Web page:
Egypt - Political background

Part of the Ottoman Empire from 1517, Egypt became a British protectorate in 1914 and an independent monarchy in 1922. The Anglo-Egyptian Treaty of 1936 recognized full Egyptian sovereignty and provided for the gradual withdrawal of British troops. However, troop withdrawal was postponed when Italy invaded Egypt in 1940. After World War II, British forces did withdraw, with the exception of a military contingent in the Suez Canal Zone.

The monarchy was overthrown on 23 July 1952, in a bloodless military coup led by Colonel Abdul Nasser, and the country was declared a republic one year later. Egypt merged with Syria in 1958 to form the United Arab Republic. The former retained that name when Syria broke away from the union in 1961, finally readopting the name of Egypt in 1971. Under its present constitution, Egypt has a democratic-socialist system of government. The Islamic code is a principal source of legislation.

The president, who must be of Egyptian parentage and at least 40 years of age, is nominated by at least one-third of the members of the People's Assembly, approved by at least two-thirds, and elected by popular referendum. His term is for six years, and he may be reelected for subsequent terms. He has broad executive authority and may appoint one or more vice presidents, as well as all ministers. He also holds the power to dismiss these individuals.

The People's Assembly, elected for five years, is a legislative body that approves general policy, the budget, and the development plan. Under the state constitution, it has not less than 444 elected members, at least half of whom are workers or farmers. The president may appoint up to 10 additional members. Elections to the People's Assembly were held in November 2000. The ruling National Democratic Party (NDP) took 353 seats in the People's Assembly.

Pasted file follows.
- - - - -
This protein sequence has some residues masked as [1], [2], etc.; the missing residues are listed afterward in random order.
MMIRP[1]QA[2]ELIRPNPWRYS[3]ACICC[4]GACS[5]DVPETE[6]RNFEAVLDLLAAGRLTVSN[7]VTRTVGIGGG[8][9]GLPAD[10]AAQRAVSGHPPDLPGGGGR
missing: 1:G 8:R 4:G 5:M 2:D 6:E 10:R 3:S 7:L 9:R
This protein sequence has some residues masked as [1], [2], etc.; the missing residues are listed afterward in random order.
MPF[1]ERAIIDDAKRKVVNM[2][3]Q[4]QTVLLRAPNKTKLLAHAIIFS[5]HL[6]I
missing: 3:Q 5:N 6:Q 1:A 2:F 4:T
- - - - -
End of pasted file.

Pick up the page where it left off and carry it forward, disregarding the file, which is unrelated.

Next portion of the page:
A second legislative body, the Advisory Council, functions only as an advisory body. It held elections in 1995 and the NDP took 99% of the 264 seats. This near sweep was aided by a provision allowing the president to appoint 88 members to the council. A date for the next election to the Advisory Council has not been determined.

In June 1977, the People's Assembly adopted a new law, which permitted the formation of political parties for the first time since 1953. Presently, there are four opposition parties represented in the assembly, but their representation is negligible compared to the overwhelming majority enjoyed by the NDP. All new parties must be approved by the government, and religious parties are illegal. Since the main source of opposition to the current government is the Muslim Brotherhood, an illegal religious organization, the real contest for power in Egypt takes place outside the party and legislative systems.

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